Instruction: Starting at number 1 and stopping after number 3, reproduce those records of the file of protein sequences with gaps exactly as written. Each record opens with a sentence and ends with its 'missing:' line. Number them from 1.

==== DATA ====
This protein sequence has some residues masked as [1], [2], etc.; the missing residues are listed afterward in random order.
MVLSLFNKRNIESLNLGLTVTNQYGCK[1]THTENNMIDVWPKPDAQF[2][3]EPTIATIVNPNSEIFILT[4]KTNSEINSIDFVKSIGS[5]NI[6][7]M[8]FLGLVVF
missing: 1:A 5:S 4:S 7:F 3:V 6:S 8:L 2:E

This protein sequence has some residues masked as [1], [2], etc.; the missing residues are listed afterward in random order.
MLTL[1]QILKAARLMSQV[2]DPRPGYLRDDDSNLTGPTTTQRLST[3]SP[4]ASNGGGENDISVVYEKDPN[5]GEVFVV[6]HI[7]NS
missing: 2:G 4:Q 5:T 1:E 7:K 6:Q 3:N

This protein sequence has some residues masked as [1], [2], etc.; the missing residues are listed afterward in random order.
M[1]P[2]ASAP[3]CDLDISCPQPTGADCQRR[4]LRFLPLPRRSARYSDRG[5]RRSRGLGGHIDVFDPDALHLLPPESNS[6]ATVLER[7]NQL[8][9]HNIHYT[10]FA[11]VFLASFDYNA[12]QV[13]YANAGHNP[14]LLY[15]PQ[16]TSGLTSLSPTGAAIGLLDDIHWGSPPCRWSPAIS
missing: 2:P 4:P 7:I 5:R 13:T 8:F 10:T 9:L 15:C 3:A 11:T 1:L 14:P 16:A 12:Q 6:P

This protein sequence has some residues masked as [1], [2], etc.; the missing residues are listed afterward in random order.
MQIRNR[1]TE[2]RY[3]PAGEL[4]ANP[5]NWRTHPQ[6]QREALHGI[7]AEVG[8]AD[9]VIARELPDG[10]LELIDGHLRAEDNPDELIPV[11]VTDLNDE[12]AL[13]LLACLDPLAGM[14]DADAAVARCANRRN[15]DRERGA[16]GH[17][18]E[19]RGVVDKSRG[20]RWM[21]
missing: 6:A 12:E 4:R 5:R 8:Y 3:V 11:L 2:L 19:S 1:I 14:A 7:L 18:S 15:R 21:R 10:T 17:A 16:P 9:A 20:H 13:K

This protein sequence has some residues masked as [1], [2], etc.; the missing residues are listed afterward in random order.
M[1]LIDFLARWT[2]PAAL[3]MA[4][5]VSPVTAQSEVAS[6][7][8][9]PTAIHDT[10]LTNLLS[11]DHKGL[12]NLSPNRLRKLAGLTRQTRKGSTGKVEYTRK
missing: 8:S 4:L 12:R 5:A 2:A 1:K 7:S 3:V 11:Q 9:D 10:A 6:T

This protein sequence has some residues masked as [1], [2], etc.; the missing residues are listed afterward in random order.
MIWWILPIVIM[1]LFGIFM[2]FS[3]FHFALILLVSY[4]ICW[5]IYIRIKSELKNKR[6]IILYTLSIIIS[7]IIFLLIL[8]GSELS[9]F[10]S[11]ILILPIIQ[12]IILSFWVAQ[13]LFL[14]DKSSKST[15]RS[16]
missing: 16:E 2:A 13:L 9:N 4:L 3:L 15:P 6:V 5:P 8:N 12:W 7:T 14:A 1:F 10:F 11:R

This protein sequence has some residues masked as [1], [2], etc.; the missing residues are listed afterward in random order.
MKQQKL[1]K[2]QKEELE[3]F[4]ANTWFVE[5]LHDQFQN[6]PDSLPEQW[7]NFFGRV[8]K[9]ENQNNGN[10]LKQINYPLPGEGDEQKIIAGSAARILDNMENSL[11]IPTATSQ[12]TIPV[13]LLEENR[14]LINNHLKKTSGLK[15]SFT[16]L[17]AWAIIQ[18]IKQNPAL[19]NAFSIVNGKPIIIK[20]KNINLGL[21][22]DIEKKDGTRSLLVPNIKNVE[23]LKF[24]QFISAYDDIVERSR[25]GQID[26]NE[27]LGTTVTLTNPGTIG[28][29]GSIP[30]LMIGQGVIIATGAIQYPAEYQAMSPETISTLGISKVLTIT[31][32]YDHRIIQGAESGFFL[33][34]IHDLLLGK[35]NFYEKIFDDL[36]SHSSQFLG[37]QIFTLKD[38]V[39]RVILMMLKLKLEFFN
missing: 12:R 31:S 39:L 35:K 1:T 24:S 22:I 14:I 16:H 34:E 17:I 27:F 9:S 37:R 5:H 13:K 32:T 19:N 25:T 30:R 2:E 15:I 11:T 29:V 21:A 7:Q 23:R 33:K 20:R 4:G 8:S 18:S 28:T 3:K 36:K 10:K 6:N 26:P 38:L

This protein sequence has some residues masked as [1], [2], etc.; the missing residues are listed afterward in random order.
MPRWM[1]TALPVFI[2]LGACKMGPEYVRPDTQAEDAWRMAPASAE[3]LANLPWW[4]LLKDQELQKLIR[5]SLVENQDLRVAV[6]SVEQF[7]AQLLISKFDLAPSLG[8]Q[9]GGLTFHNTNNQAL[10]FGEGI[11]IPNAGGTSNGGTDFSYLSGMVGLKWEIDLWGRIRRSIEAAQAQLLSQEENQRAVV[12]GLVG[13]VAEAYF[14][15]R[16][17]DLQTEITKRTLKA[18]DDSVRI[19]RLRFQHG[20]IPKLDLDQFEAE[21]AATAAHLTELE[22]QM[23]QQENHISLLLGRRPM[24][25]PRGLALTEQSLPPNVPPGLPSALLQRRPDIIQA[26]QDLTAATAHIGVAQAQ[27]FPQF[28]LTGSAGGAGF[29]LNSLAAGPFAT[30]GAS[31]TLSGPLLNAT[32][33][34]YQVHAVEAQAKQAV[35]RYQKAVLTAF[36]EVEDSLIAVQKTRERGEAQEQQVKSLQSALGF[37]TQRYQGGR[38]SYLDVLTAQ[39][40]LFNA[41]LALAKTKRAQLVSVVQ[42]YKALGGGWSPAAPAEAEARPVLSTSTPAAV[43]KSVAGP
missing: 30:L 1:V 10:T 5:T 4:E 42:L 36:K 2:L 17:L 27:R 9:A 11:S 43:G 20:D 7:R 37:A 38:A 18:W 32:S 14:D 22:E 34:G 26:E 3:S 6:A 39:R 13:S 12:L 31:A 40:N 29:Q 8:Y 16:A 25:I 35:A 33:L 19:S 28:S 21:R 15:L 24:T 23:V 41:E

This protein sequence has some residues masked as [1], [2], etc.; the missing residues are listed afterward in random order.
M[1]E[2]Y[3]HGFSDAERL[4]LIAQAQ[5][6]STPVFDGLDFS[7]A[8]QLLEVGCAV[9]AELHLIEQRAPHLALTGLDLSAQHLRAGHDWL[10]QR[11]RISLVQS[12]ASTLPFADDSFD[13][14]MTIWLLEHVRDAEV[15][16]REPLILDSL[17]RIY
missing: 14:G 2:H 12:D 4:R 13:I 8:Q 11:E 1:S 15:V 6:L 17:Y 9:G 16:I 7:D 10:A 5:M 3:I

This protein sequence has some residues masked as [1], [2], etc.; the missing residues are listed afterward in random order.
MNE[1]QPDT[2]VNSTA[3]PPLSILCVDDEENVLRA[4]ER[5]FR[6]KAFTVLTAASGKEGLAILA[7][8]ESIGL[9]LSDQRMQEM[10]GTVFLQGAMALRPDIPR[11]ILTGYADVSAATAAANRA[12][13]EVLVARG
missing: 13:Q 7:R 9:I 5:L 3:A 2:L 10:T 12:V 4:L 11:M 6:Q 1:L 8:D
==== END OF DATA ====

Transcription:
This protein sequence has some residues masked as [1], [2], etc.; the missing residues are listed afterward in random order.
MVLSLFNKRNIESLNLGLTVTNQYGCK[1]THTENNMIDVWPKPDAQF[2][3]EPTIATIVNPNSEIFILT[4]KTNSEINSIDFVKSIGS[5]NI[6][7]M[8]FLGLVVF
missing: 1:A 5:S 4:S 7:F 3:V 6:S 8:L 2:E

This protein sequence has some residues masked as [1], [2], etc.; the missing residues are listed afterward in random order.
MLTL[1]QILKAARLMSQV[2]DPRPGYLRDDDSNLTGPTTTQRLST[3]SP[4]ASNGGGENDISVVYEKDPN[5]GEVFVV[6]HI[7]NS
missing: 2:G 4:Q 5:T 1:E 7:K 6:Q 3:N

This protein sequence has some residues masked as [1], [2], etc.; the missing residues are listed afterward in random order.
M[1]P[2]ASAP[3]CDLDISCPQPTGADCQRR[4]LRFLPLPRRSARYSDRG[5]RRSRGLGGHIDVFDPDALHLLPPESNS[6]ATVLER[7]NQL[8][9]HNIHYT[10]FA[11]VFLASFDYNA[12]QV[13]YANAGHNP[14]LLY[15]PQ[16]TSGLTSLSPTGAAIGLLDDIHWGSPPCRWSPAIS
missing: 2:P 4:P 7:I 5:R 13:T 8:F 10:T 9:L 15:C 3:A 11:T 1:L 14:P 16:A 12:Q 6:P